Bridge to Haven – Francine Rivers

All Abra wants is love. She was abandoned by her mother at birth, left under a bridge to die. Her adoptive mother died of a weak heart and her adoptive father gave her up to another family. She seems to live in the shadow of her sister, the biological daughter More »

The Hero’s Lot (The Staff and the Sword #2) – Patrick Carr

The Hero’s Lot picks up right where A Cast of Stones left off: with Church leadership in turmoil, a powerful duke making a grab for power, a dying king, and the slow invasion of supernatural forces. Even though the events of book one have left Errol a hero (and an More »

Restless – Jennie Allen

A lot of people live the Christian life like once they become a Christian, they’re just supposed to wait around until they die, then they get the joys of heaven. Others want to live the victorious Christian life, but it feels like the humdrumness of normal life keeps getting in More »

Water Walker (Outlaw Chronicles #2) – Ted Dekker

Life was just settling into normal. Alice was just beginning to understand what normal actually was. She had no memory of the beyond six months ago and had spent those months in an orphanage. Until John and Louise adopted her. Until they gave her a normal. Then the man showed More »

 

101 Writing Tips – Travis Thrasher

Frequent readers of this website will have figured out that Travis Thrasher is a favorite here at Life is Story. This is for a number of reasons. First of all, I love his stories. Solitary Tales is shaping up to be one of the best series I’ve ever read. Second, I love his range. Drama, love stories, suspense, supernatural: Travis has proved his worth in a number of genres and established himself as someone who can tell any kind of story. He’s not a one-trick pony or someone who writes outside his main genre as a shtick. He’s a Storyteller, and therefore he writes the stories given him. Third, I’ve learned a lot by reading his stories. I’ve seen how fiction works, how suspense is kept, how misdirection is applied, how characters are fleshed out. I’ve also learned about mechanics and style and structure. Fourth, I love his blog. As if Travis doesn’t already write enough, his blog – The Journey is Everything – offers a lot of insights into the world of story.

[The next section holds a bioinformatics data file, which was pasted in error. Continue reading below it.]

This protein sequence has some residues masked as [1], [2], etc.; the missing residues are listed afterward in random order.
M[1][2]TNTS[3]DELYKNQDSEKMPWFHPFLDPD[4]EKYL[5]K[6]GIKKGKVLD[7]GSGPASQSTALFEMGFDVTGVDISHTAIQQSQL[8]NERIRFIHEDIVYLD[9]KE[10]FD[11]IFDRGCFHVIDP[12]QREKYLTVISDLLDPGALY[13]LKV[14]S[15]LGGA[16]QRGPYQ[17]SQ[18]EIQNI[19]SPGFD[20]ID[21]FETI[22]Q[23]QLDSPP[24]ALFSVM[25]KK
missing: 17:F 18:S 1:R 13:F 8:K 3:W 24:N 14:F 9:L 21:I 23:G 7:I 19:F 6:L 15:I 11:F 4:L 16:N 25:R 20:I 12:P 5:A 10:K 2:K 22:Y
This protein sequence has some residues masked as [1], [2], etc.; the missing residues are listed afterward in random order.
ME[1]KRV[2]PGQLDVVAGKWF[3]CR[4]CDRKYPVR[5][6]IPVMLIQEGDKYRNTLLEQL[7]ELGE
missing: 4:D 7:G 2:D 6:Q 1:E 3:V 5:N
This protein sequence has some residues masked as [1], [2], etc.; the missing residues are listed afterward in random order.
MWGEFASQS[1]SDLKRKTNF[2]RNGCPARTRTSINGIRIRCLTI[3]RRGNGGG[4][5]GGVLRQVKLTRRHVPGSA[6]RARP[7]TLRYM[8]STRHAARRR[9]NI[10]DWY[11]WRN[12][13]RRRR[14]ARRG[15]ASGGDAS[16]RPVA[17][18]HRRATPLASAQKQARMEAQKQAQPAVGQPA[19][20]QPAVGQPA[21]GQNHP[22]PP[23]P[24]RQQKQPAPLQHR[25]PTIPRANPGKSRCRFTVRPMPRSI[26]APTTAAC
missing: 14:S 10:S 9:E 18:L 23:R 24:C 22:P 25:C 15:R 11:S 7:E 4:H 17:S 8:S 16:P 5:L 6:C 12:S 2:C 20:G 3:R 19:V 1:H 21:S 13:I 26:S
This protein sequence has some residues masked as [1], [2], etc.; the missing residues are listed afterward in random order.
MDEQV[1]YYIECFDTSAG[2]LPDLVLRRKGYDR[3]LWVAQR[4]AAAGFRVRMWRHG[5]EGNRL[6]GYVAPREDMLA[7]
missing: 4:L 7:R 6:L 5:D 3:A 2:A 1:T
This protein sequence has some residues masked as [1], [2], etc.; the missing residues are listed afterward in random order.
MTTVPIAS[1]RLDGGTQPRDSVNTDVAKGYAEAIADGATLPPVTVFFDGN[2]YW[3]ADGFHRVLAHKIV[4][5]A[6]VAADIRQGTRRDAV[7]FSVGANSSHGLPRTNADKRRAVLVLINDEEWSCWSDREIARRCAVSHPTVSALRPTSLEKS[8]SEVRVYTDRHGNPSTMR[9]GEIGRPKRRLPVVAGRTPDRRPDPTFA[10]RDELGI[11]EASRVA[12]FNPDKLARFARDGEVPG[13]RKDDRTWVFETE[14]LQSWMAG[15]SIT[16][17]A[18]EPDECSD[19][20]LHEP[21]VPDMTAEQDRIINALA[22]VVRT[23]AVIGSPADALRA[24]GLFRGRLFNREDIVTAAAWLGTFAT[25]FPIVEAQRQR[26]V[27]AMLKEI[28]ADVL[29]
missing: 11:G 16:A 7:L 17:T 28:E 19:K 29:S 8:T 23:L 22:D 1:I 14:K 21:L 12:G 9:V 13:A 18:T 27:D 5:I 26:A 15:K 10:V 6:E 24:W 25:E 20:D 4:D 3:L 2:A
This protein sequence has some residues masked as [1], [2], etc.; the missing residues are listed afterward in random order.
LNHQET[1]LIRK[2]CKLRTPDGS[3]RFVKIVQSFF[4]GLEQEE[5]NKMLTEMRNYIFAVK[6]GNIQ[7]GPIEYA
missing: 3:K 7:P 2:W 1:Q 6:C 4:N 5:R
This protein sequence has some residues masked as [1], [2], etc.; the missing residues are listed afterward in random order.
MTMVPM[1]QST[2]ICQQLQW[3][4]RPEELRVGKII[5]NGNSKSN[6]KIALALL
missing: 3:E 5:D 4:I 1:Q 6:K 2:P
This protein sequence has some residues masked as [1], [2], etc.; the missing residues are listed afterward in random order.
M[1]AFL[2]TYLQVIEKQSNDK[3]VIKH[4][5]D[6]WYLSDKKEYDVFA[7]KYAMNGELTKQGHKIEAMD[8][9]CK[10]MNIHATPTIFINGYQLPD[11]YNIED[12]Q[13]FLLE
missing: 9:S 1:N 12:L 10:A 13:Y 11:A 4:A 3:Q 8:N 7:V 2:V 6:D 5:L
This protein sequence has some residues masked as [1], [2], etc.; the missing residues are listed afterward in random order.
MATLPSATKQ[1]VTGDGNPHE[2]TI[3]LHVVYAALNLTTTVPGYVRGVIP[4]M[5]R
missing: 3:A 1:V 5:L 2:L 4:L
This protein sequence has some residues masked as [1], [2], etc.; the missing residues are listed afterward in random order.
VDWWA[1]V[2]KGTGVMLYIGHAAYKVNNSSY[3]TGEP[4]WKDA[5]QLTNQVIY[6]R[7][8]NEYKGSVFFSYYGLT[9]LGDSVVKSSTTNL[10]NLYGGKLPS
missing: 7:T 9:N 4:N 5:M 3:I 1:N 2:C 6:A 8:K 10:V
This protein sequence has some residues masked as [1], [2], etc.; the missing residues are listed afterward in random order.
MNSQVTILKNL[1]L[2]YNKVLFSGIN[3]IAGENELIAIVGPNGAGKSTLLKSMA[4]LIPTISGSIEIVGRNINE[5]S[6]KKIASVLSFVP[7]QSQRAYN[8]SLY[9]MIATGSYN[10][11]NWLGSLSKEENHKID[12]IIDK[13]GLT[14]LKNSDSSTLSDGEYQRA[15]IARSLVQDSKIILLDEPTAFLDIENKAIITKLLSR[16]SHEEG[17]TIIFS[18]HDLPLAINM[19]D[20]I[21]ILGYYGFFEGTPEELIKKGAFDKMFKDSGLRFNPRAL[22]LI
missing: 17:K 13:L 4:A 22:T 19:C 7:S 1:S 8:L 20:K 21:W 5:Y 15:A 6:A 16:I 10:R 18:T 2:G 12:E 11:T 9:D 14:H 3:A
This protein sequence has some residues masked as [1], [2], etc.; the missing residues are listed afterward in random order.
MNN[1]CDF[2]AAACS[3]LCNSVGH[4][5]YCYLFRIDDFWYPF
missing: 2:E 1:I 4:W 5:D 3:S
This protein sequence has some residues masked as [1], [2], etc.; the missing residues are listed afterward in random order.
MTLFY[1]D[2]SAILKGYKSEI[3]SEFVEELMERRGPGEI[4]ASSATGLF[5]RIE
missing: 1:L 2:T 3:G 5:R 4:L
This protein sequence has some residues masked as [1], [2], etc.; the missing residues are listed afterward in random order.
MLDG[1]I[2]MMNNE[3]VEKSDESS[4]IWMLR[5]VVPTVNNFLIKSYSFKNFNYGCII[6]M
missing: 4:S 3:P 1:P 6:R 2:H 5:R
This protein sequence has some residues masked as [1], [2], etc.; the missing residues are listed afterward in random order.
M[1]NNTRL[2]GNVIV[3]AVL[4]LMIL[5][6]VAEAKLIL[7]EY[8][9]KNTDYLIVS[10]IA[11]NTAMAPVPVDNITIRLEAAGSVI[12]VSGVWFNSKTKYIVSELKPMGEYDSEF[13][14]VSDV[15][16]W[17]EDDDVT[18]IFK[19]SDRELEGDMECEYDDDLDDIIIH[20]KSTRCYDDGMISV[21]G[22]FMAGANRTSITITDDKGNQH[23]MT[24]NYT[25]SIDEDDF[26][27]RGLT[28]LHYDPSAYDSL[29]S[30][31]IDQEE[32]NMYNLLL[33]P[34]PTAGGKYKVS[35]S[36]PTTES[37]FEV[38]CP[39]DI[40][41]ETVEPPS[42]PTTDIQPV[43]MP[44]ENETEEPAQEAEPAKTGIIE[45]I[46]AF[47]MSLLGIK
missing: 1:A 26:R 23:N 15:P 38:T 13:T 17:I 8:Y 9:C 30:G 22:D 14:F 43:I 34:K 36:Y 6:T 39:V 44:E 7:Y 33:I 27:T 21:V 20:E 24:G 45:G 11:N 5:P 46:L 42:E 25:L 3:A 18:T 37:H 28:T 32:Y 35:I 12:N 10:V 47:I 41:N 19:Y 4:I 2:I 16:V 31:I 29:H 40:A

It’s actually posts from The Journey is Everything that gave birth to his new ebook guide 101 Writing Tips. While some of the material is taken from his blog, this ebook is much more than just slapping together some blog posts in book form. In addition to his 101 different writing tips, Thrasher includes ten different tangential posts that cover topics like “Why I Write” or “Genres.” The tips themselves cover a wide array of advice from publishing to writing to getting motivated and so on. Travis deals with both the art of writing and the business of writing, and his insights on both are invaluable.

 

In as many as a couple pages or in as little as a sentence, Thrasher conversationally and informally dispenses his advice. It’s just like sitting down and talking with him on the subject. Here’re some examples: Writing Tip #7 – You can learn by reading consumer reviews. #11 – They’re just words. Discard when necessary. #61 – Store away ideas, even if they aren’t ideas to write now. #86 – Create a writing routine.

 

As an aspiring writer, many of these tips hit me hard, either as things I need to change or things I need to begin or things I was proud of myself for already knowing or doing. If you’re a writer and looking for a bit of encouragement, motivation, and conviction, 101 Writing Tips is a good place to start.

 

101 Writing Tips is available on Kindle or Nook.

 

 

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  • http://hopeofglory.typepad.com Nicole

    Love Travis’ work. Even the stories I haven’t liked, I’ve appreciated his voice, his daring, and his honesty. He’s unafraid to tamper with the “norms”, and I love that he’s adventurous.

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